What happens at the intersection where queer lives meet the data practices of a national census? Who benefits and who loses? And how might collecting and presenting data about queer lives push the ideals of justice and liberation further into the distance?
Nobody wants to be the killjoy at the party but I’m going to argue that when we talk about the collection, analysis and presentation of LGBTQ data we need to consider the good and the bad.
The 2021 census
The 2021 English and Welsh census asked two new questions on sexual orientation and gender identity. This data will help researchers and policymakers create a national picture of the UK’s LGBTQ population. It also challenges the design fault in data collection exercises that – for too long – assumed everyone is cisgender and straight.
For some, being counted in the census marks the pinnacle of queer inclusion and recognition by the state. But when we scratch the surface we quickly see that this data exercise is not as inclusive as we might first assume. While censuses in England, Scotland and Wales did include new questions on sexual orientation and trans/gender identity, the data collection exercise continued to require all respondents to identify their sex as either ‘male’ or ‘female’. For non-binary people, who may not identify in this way, selecting a binary sex option was compulsory with non-completion risking a fine of up £1,000.
This all goes to show that while some queer people are now counted, the design of data collection tools ensures that particular characteristics – or ways of thinking about identity – are ‘designed-out’ of the process.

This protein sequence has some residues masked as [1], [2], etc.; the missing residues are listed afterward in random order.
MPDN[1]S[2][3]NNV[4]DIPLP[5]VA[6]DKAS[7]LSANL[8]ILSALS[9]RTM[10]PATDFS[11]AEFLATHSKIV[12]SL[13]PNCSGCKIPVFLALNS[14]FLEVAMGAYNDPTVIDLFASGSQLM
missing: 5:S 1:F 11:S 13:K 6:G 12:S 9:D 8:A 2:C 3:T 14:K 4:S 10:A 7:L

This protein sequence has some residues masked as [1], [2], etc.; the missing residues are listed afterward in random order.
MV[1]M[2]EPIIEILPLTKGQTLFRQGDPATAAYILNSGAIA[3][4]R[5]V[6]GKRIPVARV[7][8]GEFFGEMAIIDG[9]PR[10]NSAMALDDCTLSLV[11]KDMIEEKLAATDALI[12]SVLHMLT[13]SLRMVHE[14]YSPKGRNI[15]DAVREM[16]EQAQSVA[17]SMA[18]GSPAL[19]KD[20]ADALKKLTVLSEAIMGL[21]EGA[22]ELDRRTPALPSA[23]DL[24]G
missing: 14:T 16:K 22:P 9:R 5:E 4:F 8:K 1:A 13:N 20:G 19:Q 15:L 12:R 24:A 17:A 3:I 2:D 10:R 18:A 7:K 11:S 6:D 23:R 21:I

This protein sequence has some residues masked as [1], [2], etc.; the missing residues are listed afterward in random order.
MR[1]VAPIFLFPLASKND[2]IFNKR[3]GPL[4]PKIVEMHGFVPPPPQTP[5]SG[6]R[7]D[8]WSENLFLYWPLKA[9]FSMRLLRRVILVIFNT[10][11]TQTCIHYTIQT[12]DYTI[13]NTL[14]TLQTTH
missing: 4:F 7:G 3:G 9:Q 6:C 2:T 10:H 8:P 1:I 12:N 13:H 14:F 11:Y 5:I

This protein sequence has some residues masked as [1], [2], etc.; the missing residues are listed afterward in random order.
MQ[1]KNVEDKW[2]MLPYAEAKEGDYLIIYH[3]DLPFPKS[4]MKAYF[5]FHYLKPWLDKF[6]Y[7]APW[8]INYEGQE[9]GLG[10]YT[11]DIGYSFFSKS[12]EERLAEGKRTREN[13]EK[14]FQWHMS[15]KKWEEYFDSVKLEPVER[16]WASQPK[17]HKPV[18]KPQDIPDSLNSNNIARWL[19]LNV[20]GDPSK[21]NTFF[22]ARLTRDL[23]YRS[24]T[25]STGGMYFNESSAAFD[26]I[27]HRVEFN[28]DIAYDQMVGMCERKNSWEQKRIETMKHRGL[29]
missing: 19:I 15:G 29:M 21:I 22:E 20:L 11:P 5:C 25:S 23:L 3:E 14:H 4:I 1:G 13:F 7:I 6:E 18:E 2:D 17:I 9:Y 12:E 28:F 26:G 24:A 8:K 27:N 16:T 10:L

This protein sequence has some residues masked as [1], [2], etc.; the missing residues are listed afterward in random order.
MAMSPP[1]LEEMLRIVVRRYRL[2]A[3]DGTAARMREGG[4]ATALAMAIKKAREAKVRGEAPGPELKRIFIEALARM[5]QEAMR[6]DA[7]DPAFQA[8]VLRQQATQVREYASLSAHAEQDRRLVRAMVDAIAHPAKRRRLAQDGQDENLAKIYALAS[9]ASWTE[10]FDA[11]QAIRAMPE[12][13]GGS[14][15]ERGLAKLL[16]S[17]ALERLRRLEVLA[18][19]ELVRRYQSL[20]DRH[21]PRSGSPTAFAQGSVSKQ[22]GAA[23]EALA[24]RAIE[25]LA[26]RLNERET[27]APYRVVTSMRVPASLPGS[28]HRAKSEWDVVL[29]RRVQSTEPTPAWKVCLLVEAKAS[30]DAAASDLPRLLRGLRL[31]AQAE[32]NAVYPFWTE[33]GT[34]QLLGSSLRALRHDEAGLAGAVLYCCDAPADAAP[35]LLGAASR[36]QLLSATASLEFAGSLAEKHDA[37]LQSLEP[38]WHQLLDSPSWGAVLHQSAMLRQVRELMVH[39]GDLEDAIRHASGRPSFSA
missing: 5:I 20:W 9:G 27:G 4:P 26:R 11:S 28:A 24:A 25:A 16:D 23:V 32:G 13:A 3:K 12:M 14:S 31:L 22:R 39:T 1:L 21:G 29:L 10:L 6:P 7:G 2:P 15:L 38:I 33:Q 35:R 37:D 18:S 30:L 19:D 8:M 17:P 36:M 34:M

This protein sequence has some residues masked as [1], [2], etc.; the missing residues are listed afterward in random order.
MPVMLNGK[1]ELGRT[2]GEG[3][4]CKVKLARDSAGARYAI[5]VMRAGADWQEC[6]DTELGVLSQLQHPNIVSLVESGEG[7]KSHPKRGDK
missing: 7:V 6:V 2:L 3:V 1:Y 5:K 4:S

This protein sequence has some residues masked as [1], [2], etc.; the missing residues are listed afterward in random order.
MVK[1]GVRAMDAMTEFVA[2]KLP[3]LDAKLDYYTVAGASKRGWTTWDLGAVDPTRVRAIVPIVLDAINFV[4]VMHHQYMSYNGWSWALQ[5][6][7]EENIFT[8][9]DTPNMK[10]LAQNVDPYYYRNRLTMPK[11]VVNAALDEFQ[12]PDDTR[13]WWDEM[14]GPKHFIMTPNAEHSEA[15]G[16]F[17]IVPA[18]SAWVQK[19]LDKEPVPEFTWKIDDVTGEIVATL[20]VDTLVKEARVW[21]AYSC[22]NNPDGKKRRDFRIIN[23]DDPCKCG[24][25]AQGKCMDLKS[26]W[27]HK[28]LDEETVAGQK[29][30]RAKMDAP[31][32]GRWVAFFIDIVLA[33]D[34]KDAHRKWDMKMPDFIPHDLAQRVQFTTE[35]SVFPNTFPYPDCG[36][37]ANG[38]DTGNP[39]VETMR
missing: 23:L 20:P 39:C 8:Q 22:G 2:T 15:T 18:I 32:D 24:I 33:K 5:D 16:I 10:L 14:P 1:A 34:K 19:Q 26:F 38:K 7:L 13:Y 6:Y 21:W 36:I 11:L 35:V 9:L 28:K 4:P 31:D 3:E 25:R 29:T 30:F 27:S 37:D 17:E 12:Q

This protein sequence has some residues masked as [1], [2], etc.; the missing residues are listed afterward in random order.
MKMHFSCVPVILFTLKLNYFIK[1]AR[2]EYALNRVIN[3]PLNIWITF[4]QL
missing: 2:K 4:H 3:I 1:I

The dangers of queer inclusion
Although data is not often mentioned in this space, the dangers of queer inclusion has a long history that dates back to at least the early 2000s. With a turn to visibility, recognition and being counted, we’ve witnessed the co-opting of some LGBTQ individuals into historically unwelcome and contested institutions, such as marriage and the armed forces.
To help make sense of this moment, scholars and activists have devised terms such as homonormativism, homonationalism and homocapitalism to explain how the inclusion of some queer lives can play a role in propping-up institutions built on histories of harm and exclusion.
In the context of the UK in 2022, we are not existing in a time and place where all ‘queers are not counted’ or where ‘explicit discrimination’ is our main focus when investigating encounters between queer lives and data practices. Just look at the census – the biggest data collection exercise in the country – some queer people are counted but this will not solve the problems of homophobia and transphobia.
Inclusion in data exposes the limits of visibility and recognition, and how being counted is sometimes an important step on a bigger journey but – in isolation – is not enough.
We need more data!
Quantitative and qualitative data can undoubtedly play a key role in engaging powerful people and creating spaces that are inclusive and equal. But I don’t believe the accumulation of more and more data is the answer to all of our problems.
Writing about data on racial injustice in the US, the sociologist Ruha Benjamin argues that the problem is not ‘a lack of knowledge’ and that ‘demanding data on subjects that we already know much about is a perversion of knowledge’.